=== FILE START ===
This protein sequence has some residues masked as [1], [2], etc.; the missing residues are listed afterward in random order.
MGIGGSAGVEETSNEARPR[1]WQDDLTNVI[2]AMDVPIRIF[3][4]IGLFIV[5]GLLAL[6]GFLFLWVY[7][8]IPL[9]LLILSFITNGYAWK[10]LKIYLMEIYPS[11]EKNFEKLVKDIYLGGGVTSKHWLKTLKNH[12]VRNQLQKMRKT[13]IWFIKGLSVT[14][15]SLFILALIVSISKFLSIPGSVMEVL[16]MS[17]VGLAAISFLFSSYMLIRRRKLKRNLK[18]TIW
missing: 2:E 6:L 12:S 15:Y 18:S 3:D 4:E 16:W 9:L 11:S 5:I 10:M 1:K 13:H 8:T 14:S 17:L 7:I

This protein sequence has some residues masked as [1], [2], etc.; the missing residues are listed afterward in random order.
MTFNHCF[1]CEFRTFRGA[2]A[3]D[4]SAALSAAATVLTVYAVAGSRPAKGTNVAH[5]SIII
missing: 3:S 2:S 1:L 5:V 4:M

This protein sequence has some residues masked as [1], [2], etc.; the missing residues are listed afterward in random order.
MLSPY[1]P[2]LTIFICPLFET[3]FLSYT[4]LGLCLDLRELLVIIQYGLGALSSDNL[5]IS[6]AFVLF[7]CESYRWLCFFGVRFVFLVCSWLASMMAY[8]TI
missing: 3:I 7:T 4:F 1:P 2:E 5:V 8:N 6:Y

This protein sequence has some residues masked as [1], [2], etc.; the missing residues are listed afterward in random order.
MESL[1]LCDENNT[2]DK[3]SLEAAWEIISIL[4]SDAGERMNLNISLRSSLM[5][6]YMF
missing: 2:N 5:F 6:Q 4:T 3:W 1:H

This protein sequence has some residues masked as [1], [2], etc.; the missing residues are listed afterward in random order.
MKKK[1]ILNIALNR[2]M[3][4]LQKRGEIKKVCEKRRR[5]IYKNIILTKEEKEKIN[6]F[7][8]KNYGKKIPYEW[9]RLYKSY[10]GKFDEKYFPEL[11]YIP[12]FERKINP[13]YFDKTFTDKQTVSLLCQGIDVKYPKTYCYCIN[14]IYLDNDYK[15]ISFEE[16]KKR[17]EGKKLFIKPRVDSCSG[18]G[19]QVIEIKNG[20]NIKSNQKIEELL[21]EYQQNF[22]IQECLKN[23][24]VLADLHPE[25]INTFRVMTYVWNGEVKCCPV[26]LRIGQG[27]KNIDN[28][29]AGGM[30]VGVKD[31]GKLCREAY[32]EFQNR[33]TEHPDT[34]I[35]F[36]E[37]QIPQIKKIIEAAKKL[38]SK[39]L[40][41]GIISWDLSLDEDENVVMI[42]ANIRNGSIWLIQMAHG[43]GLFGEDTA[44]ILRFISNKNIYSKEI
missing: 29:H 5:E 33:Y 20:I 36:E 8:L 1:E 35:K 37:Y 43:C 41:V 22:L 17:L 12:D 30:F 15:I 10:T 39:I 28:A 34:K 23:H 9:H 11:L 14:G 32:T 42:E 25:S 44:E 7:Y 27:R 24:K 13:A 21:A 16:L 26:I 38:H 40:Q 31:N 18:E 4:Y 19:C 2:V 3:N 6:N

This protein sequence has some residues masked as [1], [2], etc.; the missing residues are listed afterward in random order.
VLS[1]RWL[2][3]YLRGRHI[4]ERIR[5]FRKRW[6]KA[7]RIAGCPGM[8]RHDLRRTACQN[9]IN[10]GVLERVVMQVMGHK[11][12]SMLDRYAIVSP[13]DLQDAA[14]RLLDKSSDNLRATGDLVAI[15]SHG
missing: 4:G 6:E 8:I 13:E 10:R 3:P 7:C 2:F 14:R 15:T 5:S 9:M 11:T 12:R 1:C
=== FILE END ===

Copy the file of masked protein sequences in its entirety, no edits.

This protein sequence has some residues masked as [1], [2], etc.; the missing residues are listed afterward in random order.
MGIGGSAGVEETSNEARPR[1]WQDDLTNVI[2]AMDVPIRIF[3][4]IGLFIV[5]GLLAL[6]GFLFLWVY[7][8]IPL[9]LLILSFITNGYAWK[10]LKIYLMEIYPS[11]EKNFEKLVKDIYLGGGVTSKHWLKTLKNH[12]VRNQLQKMRKT[13]IWFIKGLSVT[14][15]SLFILALIVSISKFLSIPGSVMEVL[16]MS[17]VGLAAISFLFSSYMLIRRRKLKRNLK[18]TIW
missing: 2:E 6:L 12:S 15:Y 18:S 3:D 4:E 16:W 9:L 11:S 5:I 10:M 1:K 13:H 8:T 14:S 17:L 7:I

This protein sequence has some residues masked as [1], [2], etc.; the missing residues are listed afterward in random order.
MTFNHCF[1]CEFRTFRGA[2]A[3]D[4]SAALSAAATVLTVYAVAGSRPAKGTNVAH[5]SIII
missing: 3:S 2:S 1:L 5:V 4:M

This protein sequence has some residues masked as [1], [2], etc.; the missing residues are listed afterward in random order.
MLSPY[1]P[2]LTIFICPLFET[3]FLSYT[4]LGLCLDLRELLVIIQYGLGALSSDNL[5]IS[6]AFVLF[7]CESYRWLCFFGVRFVFLVCSWLASMMAY[8]TI
missing: 3:I 7:T 4:F 1:P 2:E 5:V 8:N 6:Y

This protein sequence has some residues masked as [1], [2], etc.; the missing residues are listed afterward in random order.
MESL[1]LCDENNT[2]DK[3]SLEAAWEIISIL[4]SDAGERMNLNISLRSSLM[5][6]YMF
missing: 2:N 5:F 6:Q 4:T 3:W 1:H

This protein sequence has some residues masked as [1], [2], etc.; the missing residues are listed afterward in random order.
MKKK[1]ILNIALNR[2]M[3][4]LQKRGEIKKVCEKRRR[5]IYKNIILTKEEKEKIN[6]F[7][8]KNYGKKIPYEW[9]RLYKSY[10]GKFDEKYFPEL[11]YIP[12]FERKINP[13]YFDKTFTDKQTVSLLCQGIDVKYPKTYCYCIN[14]IYLDNDYK[15]ISFEE[16]KKR[17]EGKKLFIKPRVDSCSG[18]G[19]QVIEIKNG[20]NIKSNQKIEELL[21]EYQQNF[22]IQECLKN[23][24]VLADLHPE[25]INTFRVMTYVWNGEVKCCPV[26]LRIGQG[27]KNIDN[28][29]AGGM[30]VGVKD[31]GKLCREAY[32]EFQNR[33]TEHPDT[34]I[35]F[36]E[37]QIPQIKKIIEAAKKL[38]SK[39]L[40][41]GIISWDLSLDEDENVVMI[42]ANIRNGSIWLIQMAHG[43]GLFGEDTA[44]ILRFISNKNIYSKEI
missing: 29:H 5:E 33:Y 20:I 36:E 8:L 1:E 35:K 37:Y 43:C 41:V 22:L 17:L 12:D 30:F 15:I 10:T 39:I 28:A 34:K 23:H 9:H 11:L 14:G 32:T 42:E 25:S 44:E 7:Y 27:R 24:K 13:A 21:A 16:L 26:I 38:H 40:Q 31:N 18:E 4:Y 19:C 2:V 3:N 6:N

This protein sequence has some residues masked as [1], [2], etc.; the missing residues are listed afterward in random order.
VLS[1]RWL[2][3]YLRGRHI[4]ERIR[5]FRKRW[6]KA[7]RIAGCPGM[8]RHDLRRTACQN[9]IN[10]GVLERVVMQVMGHK[11][12]SMLDRYAIVSP[13]DLQDAA[14]RLLDKSSDNLRATGDLVAI[15]SHG
missing: 4:G 6:E 8:I 13:E 10:R 3:P 7:C 2:F 14:R 15:T 5:S 9:M 11:T 12:R 1:C